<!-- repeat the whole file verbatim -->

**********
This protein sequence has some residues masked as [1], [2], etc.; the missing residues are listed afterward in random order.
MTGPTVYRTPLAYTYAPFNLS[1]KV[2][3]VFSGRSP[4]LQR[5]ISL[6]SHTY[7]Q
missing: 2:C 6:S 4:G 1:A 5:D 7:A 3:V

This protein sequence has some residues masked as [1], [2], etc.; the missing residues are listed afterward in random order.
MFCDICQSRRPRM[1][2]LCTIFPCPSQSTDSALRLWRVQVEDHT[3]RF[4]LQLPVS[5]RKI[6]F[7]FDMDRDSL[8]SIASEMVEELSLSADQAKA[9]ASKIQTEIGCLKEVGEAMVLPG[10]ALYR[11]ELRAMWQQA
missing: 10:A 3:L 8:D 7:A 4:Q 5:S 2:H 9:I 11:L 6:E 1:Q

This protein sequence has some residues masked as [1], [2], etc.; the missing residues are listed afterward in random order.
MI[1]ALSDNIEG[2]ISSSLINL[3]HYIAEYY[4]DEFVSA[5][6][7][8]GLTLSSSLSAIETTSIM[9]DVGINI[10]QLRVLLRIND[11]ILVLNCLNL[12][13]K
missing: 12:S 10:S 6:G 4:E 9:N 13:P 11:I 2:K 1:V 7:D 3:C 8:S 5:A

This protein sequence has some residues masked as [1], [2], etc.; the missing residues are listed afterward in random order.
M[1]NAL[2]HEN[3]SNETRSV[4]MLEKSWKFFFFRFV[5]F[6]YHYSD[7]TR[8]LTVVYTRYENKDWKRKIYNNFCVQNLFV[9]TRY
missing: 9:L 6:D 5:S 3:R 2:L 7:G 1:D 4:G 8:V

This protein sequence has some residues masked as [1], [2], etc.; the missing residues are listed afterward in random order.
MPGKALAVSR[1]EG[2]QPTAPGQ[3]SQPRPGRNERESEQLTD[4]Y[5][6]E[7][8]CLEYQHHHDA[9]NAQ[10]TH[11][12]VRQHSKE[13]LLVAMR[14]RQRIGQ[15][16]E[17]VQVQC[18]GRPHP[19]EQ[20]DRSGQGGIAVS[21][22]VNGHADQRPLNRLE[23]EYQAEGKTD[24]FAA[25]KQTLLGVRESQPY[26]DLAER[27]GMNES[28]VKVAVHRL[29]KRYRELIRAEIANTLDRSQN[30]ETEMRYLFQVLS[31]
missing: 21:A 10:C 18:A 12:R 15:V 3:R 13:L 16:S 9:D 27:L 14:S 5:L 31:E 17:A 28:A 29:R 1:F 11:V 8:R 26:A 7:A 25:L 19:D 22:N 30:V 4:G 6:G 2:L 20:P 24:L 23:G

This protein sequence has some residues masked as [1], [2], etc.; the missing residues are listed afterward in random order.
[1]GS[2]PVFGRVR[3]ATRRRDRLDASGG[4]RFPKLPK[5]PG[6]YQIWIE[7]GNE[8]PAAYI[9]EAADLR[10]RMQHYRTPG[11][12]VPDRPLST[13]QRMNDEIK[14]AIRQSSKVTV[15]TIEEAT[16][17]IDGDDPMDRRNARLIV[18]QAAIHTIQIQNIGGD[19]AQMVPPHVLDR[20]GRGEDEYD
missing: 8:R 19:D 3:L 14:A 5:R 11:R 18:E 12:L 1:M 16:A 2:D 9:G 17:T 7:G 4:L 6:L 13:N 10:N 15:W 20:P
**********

This protein sequence has some residues masked as [1], [2], etc.; the missing residues are listed afterward in random order.
MTGPTVYRTPLAYTYAPFNLS[1]KV[2][3]VFSGRSP[4]LQR[5]ISL[6]SHTY[7]Q
missing: 2:C 6:S 4:G 1:A 5:D 7:A 3:V

This protein sequence has some residues masked as [1], [2], etc.; the missing residues are listed afterward in random order.
MFCDICQSRRPRM[1][2]LCTIFPCPSQSTDSALRLWRVQVEDHT[3]RF[4]LQLPVS[5]RKI[6]F[7]FDMDRDSL[8]SIASEMVEELSLSADQAKA[9]ASKIQTEIGCLKEVGEAMVLPG[10]ALYR[11]ELRAMWQQA
missing: 10:A 3:L 8:D 7:A 4:Q 5:S 2:H 9:I 11:L 6:E 1:Q

This protein sequence has some residues masked as [1], [2], etc.; the missing residues are listed afterward in random order.
MI[1]ALSDNIEG[2]ISSSLINL[3]HYIAEYY[4]DEFVSA[5][6][7][8]GLTLSSSLSAIETTSIM[9]DVGINI[10]QLRVLLRIND[11]ILVLNCLNL[12][13]K
missing: 12:S 10:S 6:G 4:E 9:N 13:P 11:I 2:K 1:V 7:D 3:C 8:S 5:A

This protein sequence has some residues masked as [1], [2], etc.; the missing residues are listed afterward in random order.
M[1]NAL[2]HEN[3]SNETRSV[4]MLEKSWKFFFFRFV[5]F[6]YHYSD[7]TR[8]LTVVYTRYENKDWKRKIYNNFCVQNLFV[9]TRY
missing: 9:L 6:D 5:S 3:R 2:L 7:G 1:D 4:G 8:V

This protein sequence has some residues masked as [1], [2], etc.; the missing residues are listed afterward in random order.
MPGKALAVSR[1]EG[2]QPTAPGQ[3]SQPRPGRNERESEQLTD[4]Y[5][6]E[7][8]CLEYQHHHDA[9]NAQ[10]TH[11][12]VRQHSKE[13]LLVAMR[14]RQRIGQ[15][16]E[17]VQVQC[18]GRPHP[19]EQ[20]DRSGQGGIAVS[21][22]VNGHADQRPLNRLE[23]EYQAEGKTD[24]FAA[25]KQTLLGVRESQPY[26]DLAER[27]GMNES[28]VKVAVHRL[29]KRYRELIRAEIANTLDRSQN[30]ETEMRYLFQVLS[31]
missing: 21:A 10:C 18:A 12:R 15:V 3:R 13:L 16:S 9:D 27:L 14:S 5:L 31:E 17:A 28:A 29:R 1:F 11:V 8:R 26:A 7:A 25:L 19:D 22:N 30:V 4:G 6:G 2:L 20:P 24:L 23:G

This protein sequence has some residues masked as [1], [2], etc.; the missing residues are listed afterward in random order.
[1]GS[2]PVFGRVR[3]ATRRRDRLDASGG[4]RFPKLPK[5]PG[6]YQIWIE[7]GNE[8]PAAYI[9]EAADLR[10]RMQHYRTPG[11][12]VPDRPLST[13]QRMNDEIK[14]AIRQSSKVTV[15]TIEEAT[16][17]IDGDDPMDRRNARLIV[18]QAAIHTIQIQNIGGD[19]AQMVPPHVLDR[20]GRGEDEYD
missing: 8:R 19:D 3:L 14:A 5:R 11:R 18:E 12:L 1:M 16:A 2:D 9:G 17:T 7:G 4:L 6:L 13:N 10:N 15:W 20:P